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Come hell or high water: Montana bladesmiths join forces for flood relief

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Posted at 6:03 PM, Jul 01, 2022
and last updated 2022-07-04 10:11:11-04

FRENCHTOWN - From start to finish, master bladesmith Josh Smith approaches each step with precision.

“I’m grinding the bevels down, getting ride of the hammer marks,” he explained from his workshop in Frenchtown.

From the moment he was named the world's youngest Master Smith in 2000 — to when he launched Montana Knife Company 20 years later — Smith learned perfection means patience until it's time to seize the moment.

“I quit my job in January of 2021 and we started hiring employees and just building and reinvesting the money that we made back into the company, and now we're one of the largest hunting knife brands in the world,” said Smith.

With over 55,000 knives in production right now, keeping up with demand is a race against the clock, "we've become Frenchtown’s largest postal customer in a year and a half,” he joked.

But when flooding ravaged southwest Montana last month, there was no time to waste, only time to help.

“Sometimes things are more important in business or you just have to shift priorities,” explained Smith. “When people are having so much struggle in your own state like that, there was never a second, like everything moves to the side.”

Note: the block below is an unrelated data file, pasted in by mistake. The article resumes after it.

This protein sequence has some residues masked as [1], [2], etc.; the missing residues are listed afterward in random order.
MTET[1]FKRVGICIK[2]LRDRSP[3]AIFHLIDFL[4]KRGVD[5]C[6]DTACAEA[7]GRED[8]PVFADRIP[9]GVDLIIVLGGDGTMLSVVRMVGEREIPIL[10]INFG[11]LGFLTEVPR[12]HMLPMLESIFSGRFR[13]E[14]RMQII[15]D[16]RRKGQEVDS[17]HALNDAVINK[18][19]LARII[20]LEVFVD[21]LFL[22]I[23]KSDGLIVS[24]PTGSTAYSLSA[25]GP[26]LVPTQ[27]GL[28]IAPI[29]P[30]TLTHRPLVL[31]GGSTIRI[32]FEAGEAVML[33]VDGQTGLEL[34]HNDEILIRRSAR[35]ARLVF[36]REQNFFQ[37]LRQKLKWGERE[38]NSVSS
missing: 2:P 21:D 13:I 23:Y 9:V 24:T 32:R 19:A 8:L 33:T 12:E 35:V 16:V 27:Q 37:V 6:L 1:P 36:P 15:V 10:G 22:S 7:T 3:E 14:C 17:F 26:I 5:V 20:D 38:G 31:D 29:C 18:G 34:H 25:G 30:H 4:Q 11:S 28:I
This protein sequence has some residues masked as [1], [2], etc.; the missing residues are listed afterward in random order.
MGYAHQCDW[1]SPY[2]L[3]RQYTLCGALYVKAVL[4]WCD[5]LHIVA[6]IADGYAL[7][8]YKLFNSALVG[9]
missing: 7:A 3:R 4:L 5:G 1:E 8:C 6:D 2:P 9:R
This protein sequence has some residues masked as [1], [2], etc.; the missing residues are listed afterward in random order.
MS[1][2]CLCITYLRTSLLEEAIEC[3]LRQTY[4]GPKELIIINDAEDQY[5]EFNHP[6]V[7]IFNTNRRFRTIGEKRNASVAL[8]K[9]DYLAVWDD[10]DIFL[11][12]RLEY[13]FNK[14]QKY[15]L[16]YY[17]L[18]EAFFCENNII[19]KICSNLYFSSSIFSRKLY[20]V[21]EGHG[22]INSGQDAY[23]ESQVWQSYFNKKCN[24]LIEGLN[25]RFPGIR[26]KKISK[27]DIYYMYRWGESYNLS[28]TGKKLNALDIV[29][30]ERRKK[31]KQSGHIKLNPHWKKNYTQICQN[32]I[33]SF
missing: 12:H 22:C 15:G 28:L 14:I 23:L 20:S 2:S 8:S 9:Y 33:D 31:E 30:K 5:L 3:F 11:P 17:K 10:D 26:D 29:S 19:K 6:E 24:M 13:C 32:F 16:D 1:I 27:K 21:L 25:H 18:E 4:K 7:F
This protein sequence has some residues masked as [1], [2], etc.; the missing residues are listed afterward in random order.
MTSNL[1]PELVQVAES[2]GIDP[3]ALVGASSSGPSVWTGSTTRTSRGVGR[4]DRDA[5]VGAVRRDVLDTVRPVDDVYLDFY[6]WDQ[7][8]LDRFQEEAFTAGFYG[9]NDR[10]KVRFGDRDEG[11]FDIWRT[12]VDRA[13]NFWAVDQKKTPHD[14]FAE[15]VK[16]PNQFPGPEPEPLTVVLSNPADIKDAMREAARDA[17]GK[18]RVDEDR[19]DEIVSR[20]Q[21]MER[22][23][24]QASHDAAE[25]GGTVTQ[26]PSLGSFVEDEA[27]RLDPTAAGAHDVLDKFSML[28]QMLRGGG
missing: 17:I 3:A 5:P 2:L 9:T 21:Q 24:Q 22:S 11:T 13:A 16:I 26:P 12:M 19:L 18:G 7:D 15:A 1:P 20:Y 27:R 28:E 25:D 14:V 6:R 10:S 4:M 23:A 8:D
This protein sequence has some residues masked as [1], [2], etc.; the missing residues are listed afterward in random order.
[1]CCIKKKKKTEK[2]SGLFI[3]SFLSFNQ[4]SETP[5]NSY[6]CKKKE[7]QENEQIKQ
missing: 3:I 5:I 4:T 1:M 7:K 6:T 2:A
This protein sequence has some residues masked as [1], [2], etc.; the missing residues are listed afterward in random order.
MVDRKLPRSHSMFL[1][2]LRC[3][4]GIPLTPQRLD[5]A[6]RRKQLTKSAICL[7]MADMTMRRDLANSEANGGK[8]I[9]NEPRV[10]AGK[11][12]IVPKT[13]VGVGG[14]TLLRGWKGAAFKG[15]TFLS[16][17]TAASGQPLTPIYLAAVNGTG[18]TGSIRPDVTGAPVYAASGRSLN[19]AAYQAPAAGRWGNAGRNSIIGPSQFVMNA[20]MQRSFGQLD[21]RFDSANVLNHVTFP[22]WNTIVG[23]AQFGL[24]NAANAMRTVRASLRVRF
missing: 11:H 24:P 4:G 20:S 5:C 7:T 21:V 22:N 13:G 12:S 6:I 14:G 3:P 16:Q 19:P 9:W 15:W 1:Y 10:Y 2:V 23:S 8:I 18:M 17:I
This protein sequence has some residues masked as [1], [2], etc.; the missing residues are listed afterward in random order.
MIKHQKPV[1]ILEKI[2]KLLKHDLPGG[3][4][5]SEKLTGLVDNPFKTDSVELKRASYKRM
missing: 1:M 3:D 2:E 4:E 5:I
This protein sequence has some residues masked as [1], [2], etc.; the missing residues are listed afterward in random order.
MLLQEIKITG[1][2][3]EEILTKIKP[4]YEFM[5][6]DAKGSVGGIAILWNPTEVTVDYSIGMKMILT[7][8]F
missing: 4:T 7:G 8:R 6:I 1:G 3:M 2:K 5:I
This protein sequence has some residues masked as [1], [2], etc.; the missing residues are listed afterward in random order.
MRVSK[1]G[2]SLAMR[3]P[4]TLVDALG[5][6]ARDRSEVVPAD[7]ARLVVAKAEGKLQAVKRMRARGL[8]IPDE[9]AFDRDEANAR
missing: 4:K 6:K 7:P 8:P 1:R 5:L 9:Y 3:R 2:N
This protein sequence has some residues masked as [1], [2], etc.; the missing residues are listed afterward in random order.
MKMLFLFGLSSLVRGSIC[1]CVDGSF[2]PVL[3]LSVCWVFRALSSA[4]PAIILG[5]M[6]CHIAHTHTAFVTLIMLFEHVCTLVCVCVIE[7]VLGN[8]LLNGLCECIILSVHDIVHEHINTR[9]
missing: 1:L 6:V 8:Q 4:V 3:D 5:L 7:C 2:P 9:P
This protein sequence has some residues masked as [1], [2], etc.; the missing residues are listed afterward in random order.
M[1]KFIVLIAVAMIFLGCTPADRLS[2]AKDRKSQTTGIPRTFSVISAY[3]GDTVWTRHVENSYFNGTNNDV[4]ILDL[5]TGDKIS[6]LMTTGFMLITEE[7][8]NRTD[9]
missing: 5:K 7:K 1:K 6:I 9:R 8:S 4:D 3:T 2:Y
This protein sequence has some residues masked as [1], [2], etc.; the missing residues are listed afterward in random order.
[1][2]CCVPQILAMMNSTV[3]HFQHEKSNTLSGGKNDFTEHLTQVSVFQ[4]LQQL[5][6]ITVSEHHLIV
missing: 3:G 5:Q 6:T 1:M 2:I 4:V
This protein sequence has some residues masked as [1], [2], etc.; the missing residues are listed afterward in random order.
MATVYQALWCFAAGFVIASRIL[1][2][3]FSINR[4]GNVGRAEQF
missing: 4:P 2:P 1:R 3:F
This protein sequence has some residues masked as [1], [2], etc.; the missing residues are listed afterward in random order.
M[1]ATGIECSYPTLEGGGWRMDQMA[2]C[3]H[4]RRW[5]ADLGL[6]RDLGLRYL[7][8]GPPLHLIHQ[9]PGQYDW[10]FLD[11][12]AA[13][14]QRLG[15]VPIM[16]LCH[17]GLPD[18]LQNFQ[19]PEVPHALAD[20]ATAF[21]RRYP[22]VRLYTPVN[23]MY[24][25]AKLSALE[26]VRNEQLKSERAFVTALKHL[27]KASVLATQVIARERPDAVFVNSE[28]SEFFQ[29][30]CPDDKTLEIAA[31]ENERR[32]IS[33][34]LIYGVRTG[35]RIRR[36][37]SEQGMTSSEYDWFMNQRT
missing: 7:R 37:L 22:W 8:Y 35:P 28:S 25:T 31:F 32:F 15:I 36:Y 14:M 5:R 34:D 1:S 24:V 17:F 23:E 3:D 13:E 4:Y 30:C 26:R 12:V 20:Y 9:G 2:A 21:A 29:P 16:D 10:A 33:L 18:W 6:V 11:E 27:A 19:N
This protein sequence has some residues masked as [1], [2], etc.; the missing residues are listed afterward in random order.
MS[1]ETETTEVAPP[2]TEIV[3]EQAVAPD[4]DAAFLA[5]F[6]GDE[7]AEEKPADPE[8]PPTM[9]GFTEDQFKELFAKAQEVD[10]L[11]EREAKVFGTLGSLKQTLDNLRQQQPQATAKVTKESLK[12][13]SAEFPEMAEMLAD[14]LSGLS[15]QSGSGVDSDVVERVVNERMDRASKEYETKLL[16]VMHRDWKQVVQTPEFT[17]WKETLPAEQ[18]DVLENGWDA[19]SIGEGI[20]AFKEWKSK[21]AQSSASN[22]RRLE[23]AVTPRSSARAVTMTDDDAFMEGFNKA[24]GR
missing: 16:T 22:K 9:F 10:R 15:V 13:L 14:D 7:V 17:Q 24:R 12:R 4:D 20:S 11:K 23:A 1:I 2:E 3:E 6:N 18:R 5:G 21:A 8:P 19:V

Amid the state’s disaster, Smith got a call from Bozeman bladesmith Will Stelter. “And he's like, ‘Hey, let's do a collaboration on a knife, just you and I.’”

In no time at all, the duo had designs drawn up for a hand forged Damascus knife valued at $3,000.

Then another idea sparked, "he actually came up with the theme “Come Hell or High Water,’” said Smith.

With that theme came t-shirts. All proceeds from the shirt sales go to Montana flooding victims, plus a chance to win the knife and other prizes.

“Yesterday alone we shipped almost 1,000 packages, so we've raised almost $70,000 on this so far,” Smith told MTN News.

Montana Knife Company may be booming, but to withstand the test of time, Smith knows it will take more than sales. It will take a company forged in community.

“I think it's the backbone of our country, you know, Americans help each other, neighbors help each other, and especially being Montanans. I really feel like as much as Montana is growing, it's still a small community of people, and our farmers, our ranchers, the people in those small communities, you know, they're hurting and I think it's a really cool part of having a big brand to be able to use that for good.”

You can learn more about Montana Knife Company’s fundraising efforts here.

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